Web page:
The Transfiguration of Christ is a Despotic Feast, one of the largest in Christendom.

By Ioannis Tzortzakakis

The Transfiguration of Christ is a Despotic Feast, one of the largest in Christendom. It is celebrated every year on August 6; the inauguration day of the homonymous temple founded in Tabor by St. Helena, mother of Constantine the Great.

According to the New Testament (Matthew 17:1–9, Mark 9:2–8, Luke 9:28–36), Jesus took with him his disciples, Peter, James and John, and they went along on a mountain, probably Tabor in Galilee, in order to pray. The three disciples, tired from the difficult ascent to the mountain, sat down to rest and fell into a deep sleep.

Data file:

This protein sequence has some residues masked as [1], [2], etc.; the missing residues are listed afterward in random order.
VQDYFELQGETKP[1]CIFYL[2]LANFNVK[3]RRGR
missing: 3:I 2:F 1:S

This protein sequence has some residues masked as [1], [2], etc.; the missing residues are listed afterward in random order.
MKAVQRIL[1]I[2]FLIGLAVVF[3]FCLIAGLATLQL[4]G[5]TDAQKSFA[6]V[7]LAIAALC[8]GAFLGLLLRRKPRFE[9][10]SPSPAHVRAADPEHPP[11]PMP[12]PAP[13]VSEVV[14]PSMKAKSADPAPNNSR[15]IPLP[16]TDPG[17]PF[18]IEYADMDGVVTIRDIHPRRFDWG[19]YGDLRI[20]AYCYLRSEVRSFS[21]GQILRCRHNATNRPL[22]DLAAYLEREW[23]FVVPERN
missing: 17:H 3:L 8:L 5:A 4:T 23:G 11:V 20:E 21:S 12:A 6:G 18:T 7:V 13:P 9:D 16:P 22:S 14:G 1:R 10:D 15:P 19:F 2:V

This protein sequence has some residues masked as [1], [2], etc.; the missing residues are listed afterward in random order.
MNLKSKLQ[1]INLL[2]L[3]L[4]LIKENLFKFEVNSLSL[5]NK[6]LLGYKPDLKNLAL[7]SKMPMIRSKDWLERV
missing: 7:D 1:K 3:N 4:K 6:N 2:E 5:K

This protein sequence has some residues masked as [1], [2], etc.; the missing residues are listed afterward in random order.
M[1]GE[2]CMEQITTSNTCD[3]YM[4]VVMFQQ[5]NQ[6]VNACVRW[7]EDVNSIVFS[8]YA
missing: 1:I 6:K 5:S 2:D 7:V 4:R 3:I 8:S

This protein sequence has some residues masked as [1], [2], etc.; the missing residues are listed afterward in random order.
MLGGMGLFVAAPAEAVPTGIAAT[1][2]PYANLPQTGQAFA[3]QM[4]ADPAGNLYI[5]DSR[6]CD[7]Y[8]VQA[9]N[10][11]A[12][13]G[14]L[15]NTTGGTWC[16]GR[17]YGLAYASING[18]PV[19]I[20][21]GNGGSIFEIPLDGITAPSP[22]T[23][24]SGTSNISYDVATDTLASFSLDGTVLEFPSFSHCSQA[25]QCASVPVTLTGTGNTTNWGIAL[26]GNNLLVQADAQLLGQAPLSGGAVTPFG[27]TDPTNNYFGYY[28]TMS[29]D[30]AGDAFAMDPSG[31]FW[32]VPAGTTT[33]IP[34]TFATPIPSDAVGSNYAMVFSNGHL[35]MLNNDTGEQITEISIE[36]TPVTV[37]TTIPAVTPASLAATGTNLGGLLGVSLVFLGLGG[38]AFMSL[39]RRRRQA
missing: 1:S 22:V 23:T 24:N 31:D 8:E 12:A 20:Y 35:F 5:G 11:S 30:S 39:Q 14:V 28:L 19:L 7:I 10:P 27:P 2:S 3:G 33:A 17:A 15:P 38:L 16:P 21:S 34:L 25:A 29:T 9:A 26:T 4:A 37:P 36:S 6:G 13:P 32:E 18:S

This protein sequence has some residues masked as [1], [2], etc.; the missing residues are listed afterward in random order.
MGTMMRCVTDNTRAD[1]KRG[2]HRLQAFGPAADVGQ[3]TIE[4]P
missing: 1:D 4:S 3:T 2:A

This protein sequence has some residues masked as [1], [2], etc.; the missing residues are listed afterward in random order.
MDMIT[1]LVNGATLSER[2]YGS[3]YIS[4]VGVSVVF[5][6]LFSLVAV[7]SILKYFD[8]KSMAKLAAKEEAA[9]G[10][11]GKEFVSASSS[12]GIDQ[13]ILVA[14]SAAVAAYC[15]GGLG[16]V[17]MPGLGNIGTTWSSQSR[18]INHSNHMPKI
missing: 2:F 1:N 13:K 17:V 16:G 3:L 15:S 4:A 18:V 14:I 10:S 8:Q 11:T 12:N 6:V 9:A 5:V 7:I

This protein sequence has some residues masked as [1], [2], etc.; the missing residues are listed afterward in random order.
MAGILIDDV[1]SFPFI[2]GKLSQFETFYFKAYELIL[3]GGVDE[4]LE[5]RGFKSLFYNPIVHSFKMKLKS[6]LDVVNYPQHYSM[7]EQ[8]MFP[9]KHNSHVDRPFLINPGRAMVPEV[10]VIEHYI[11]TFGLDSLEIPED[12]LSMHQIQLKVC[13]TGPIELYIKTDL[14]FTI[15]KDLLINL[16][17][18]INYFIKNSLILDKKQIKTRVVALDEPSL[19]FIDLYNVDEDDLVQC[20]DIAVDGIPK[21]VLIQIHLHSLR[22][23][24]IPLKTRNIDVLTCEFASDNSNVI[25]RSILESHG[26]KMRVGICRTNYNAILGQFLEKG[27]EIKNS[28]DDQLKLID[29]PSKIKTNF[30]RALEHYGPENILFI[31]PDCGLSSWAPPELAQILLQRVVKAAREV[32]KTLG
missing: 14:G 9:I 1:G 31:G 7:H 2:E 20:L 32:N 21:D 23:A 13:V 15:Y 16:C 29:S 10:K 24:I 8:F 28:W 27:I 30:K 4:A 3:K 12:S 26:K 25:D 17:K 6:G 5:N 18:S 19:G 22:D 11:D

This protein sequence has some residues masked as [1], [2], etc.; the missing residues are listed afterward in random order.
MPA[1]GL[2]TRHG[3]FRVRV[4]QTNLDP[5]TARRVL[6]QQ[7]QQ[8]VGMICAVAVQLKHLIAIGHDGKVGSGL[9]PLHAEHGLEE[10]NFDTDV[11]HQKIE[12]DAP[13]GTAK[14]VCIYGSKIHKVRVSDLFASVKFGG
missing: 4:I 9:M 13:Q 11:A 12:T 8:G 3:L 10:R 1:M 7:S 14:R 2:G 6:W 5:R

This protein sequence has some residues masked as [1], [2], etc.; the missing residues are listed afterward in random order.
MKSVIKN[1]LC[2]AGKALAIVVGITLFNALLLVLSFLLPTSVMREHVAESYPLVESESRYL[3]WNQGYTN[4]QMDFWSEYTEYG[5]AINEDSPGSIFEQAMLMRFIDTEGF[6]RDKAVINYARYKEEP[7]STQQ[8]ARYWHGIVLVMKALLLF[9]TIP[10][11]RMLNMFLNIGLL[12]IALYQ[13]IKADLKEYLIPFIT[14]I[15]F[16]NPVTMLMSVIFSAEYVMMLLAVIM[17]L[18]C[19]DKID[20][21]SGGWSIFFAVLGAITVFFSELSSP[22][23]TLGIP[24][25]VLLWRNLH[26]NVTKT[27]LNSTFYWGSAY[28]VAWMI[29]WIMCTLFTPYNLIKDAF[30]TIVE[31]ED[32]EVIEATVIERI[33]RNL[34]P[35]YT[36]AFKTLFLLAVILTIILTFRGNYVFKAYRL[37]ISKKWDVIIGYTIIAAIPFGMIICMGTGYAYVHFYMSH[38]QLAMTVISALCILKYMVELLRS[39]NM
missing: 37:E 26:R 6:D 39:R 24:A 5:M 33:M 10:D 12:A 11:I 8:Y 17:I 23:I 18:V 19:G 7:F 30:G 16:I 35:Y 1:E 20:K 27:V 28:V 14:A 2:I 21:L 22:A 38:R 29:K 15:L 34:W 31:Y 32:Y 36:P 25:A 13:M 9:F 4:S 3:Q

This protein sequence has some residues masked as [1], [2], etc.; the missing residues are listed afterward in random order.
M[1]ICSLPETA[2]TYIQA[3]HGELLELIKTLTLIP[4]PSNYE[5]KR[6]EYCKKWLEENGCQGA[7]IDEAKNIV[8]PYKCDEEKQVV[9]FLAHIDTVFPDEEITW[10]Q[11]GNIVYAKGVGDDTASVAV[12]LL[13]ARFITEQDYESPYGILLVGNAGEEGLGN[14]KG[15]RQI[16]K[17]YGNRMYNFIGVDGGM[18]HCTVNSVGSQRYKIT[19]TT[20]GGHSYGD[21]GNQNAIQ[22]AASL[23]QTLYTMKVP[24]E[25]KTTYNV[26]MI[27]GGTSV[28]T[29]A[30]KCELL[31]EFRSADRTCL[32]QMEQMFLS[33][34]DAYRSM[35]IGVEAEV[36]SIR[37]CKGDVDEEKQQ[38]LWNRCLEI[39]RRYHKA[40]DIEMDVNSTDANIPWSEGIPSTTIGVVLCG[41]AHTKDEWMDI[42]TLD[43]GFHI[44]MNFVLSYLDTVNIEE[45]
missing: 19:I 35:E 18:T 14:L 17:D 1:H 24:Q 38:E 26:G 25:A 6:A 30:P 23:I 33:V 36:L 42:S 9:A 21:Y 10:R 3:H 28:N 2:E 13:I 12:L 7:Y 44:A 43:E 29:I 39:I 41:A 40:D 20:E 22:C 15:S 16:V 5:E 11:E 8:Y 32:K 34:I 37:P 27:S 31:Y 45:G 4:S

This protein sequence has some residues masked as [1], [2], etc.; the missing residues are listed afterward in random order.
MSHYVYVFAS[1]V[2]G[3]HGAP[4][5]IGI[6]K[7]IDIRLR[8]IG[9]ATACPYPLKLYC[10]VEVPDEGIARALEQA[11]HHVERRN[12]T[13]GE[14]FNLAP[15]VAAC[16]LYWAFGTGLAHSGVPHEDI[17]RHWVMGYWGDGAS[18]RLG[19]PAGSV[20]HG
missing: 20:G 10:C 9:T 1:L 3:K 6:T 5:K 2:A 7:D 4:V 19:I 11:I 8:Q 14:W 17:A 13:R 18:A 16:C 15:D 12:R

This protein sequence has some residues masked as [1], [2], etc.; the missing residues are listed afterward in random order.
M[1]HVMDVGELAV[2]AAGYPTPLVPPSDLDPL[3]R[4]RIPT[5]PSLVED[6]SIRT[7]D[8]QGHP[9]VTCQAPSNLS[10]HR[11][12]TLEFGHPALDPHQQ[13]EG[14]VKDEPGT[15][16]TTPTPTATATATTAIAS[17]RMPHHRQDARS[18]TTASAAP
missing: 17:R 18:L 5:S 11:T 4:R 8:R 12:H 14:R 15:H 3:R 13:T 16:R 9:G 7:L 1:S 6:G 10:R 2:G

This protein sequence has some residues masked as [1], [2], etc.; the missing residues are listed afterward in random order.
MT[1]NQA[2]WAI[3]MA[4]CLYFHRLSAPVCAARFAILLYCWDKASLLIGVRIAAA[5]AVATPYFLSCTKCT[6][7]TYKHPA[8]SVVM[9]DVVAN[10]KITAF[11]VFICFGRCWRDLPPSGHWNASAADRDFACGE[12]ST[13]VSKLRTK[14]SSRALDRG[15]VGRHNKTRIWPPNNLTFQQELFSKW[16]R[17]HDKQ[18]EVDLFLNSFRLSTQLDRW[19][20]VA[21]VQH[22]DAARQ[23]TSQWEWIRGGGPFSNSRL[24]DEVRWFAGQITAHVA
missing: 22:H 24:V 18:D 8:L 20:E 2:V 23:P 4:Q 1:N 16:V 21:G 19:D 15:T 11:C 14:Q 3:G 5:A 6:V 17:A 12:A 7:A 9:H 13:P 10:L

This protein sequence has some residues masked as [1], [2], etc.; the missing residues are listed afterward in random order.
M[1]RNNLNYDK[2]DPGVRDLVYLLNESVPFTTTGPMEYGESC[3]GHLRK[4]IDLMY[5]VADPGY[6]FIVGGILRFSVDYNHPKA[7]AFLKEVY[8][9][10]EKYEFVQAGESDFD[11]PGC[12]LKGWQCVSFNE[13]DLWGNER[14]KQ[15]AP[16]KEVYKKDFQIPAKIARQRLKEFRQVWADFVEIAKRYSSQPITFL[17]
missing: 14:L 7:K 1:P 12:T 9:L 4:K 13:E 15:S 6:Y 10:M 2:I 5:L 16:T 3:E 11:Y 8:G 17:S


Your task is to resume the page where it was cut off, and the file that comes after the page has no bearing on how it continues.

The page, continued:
When they woke up, they saw an unexpected and magnificent spectacle. The face of the Lord shone like the sun and his dresses were white as snow. Jesus was surrounded by two men; Moses and Elijah, two of the prophets of the Old Testament. It was the first time that the Deity of Christ was particularly felt by people.

Until the 4th century, the Transfiguration of Christ had been celebrated before Easter, but later it was transferred on the day of the inauguration of the church of the Transfiguration of Christ, which was built by St. Helena on Mount Tabor.


Fra Angelico, 1440-42, Fresco (Cell 6), 181 x 152 cm, Convento di San Marco, Florence.

Giovanni Bellini, c. 1490, Oil on panel, 116 cm × 154 cm, Museo di Capodimonte, Naples.

Lorenzo Lotto, c. 1511, Oil on wood, 300 x 203 cm, Pinacoteca Civica, Recanati.

Raffaello Sanzio da Urbino, 1516-1520, Oil on wood, 405 cm × 278 cm, Pinacoteca Vaticana, Vatican City.

Lodovico Carracci, 1588 – 1590, Oil on canvas, 102.50 x 83.40 cm, Scottish National Gallery – National Galleries of Scotland.

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